July 7, 2001: G4 Cube Discontinued

by Chris Seibold Jul 07, 2011

The Power Mac G4 Cube was widely hailed as a great computer, pundits couldn't stop gushing about the convection cooled, positively tiny tissue box design. The cube design smacked of originality in every area, whether it was the vertical slot loading media drive or the clever way the computer internals were accessed.

For all the impressive design, the cube wasn't compelling to computer buyers. While the cube cost $1,799 a bulkier, more expandable PowerMac G4 was available for $200 less. Faced with the proposition of getting a slickly designed cube or the more clunky, cheaper and more expandable G4 tower most opted for the tower.

To say the sales of the Cube were disappointing would be and understatement. Steve Jobs' first public mistake since taking the reigns at Apple was discontinued this week in July of 2001.


  • I still think that is the most beatiful/clever/stylish computer ever made, probably well ahead of its time (it shipped before even the first Mac OS X release).

    I bought one and loved it. I am not enough of a tinkerer to have upgraded it as others have done and eventually had to sell it to get a faster machine, build I do miss it.

    Its high points were its clever core design, which made upgrading RAM and the internal hard disk very easy), its total coolness (especially when combined with an Apple Display), its utter silentness, its compactness.

    Its low points were its beefy price, lack of upgradeability (especially the non-standard, low performance ATI graphics card, which was very difficult to upgrade and didn’t support Quartz Extreme).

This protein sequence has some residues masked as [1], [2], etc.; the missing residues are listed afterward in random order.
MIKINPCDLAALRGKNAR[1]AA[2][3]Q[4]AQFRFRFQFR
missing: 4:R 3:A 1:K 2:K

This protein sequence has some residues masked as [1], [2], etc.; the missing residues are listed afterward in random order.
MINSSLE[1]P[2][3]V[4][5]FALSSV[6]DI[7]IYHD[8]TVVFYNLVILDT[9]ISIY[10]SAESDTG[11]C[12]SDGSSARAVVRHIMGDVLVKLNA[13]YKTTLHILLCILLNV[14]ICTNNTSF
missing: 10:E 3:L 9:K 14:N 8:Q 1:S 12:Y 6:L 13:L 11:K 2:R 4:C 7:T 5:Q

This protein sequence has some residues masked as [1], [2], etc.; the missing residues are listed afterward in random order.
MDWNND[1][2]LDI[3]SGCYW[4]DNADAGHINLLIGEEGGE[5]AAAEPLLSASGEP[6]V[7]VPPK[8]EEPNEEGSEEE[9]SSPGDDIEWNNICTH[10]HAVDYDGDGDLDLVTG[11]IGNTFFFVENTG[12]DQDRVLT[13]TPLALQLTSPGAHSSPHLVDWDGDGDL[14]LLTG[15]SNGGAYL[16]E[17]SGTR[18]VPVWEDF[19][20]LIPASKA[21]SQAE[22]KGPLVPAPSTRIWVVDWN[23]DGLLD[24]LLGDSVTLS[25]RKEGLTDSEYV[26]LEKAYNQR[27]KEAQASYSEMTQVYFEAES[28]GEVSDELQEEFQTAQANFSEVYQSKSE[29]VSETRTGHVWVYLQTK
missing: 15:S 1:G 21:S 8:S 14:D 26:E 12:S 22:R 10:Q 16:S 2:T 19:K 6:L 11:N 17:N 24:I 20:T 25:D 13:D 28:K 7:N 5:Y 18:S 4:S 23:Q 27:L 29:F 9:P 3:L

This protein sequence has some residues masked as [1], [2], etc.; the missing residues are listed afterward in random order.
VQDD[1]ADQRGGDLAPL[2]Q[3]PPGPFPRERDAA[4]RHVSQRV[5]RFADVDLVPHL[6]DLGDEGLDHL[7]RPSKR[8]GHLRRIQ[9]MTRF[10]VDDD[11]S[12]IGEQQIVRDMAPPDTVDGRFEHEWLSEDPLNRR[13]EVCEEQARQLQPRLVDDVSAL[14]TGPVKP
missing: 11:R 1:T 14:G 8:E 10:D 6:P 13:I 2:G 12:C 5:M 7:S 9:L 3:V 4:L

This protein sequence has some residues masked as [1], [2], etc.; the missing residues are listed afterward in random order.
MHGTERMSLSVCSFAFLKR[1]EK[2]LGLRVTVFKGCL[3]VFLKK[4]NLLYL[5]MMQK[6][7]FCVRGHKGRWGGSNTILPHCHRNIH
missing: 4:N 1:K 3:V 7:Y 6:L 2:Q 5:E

Commercially, it probably deserves to be called a failure, but I think it is a testament to the better qualities of Apple as a tech company: innovative, daring and very cool.

    TheJester had this to say on Jul 07, 2006 Posts: 1
  • I too bought one, and it’s still in very productive use.  I’ve never regretted the purchase.  It may have been pricey, but it’s still the coolest looking computer ever to grace the desktop.  It handles OSX flawlessly, and it runs everything I need it to run - from CAD to photoshop, to Word documents, without a hitch.

    Frankly, I think upgradeablility (other than the graphics card) has always been somewhat overated - as is evidenced by the popularity of the iMac.  Other than memory (and installing that on the Cube is just plain fun), I’ve never seen the need to upgrade the machine.  As a matter of fact, my previous Mac - the ugly but very functional 7500 also was never upgraded - even though that was one of it’s selling points.  I think people get sold on that feature as a necessity, but it’s really only a requirement for the true power users.  What I loved about the Cube (and is also apparent in the iMac) is that it was the essence of Apple’s core philosophy: just what you need, nothing more, nothing less, in an accessable and beautiful package.

    Yeah, it was expensive at the time.  But amortize the use I’ve gotten out of the machine, include the fact that’s it’s had no maintenance, and it now seems like a pretty cheap machine.  My office has upgraded their PCs many times since then…

    domarch had this to say on Jul 07, 2006 Posts: 12
  • Amazing to think how much of a slagging off the cube got at the time, yet how “cool” they’re viewed today.  They were a bit of a design classic and in a way, they live on through the Mac Mini…

    Toxic Clown had this to say on Jul 07, 2006 Posts: 2
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